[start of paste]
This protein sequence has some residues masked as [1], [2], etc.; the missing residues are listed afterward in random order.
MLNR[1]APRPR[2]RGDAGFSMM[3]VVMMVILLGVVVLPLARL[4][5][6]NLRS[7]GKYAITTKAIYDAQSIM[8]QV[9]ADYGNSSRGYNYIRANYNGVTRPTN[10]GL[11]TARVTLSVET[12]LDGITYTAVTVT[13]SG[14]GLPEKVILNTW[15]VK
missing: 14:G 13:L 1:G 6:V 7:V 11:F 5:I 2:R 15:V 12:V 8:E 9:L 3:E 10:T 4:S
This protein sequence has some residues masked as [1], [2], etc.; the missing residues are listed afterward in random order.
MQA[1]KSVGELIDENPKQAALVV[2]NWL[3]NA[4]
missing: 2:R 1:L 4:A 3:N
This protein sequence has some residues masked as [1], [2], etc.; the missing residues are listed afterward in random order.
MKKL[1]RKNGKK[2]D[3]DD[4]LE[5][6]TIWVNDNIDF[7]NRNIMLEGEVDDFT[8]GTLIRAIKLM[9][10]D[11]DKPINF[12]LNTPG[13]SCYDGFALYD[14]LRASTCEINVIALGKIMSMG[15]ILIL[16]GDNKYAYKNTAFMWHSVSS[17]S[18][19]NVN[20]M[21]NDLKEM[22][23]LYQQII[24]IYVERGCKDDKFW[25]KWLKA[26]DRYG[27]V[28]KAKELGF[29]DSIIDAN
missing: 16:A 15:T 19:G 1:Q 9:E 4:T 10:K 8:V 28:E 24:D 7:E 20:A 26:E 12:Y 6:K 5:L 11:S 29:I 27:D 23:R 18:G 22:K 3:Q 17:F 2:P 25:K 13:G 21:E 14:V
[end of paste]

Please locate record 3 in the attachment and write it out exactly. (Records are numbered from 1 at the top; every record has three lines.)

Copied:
This protein sequence has some residues masked as [1], [2], etc.; the missing residues are listed afterward in random order.
MKKL[1]RKNGKK[2]D[3]DD[4]LE[5][6]TIWVNDNIDF[7]NRNIMLEGEVDDFT[8]GTLIRAIKLM[9][10]D[11]DKPINF[12]LNTPG[13]SCYDGFALYD[14]LRASTCEINVIALGKIMSMG[15]ILIL[16]GDNKYAYKNTAFMWHSVSS[17]S[18][19]NVN[20]M[21]NDLKEM[22][23]LYQQII[24]IYVERGCKDDKFW[25]KWLKA[26]DRYG[27]V[28]KAKELGF[29]DSIIDAN
missing: 16:A 15:T 19:G 1:Q 9:E 4:T 10:K 8:V 28:E 24:D 7:E 20:A 26:E 12:Y 6:K 5:L 11:S 29:I 27:D 23:R 18:G 22:K 3:Q 17:F 2:P 25:K 13:G 21:E 14:V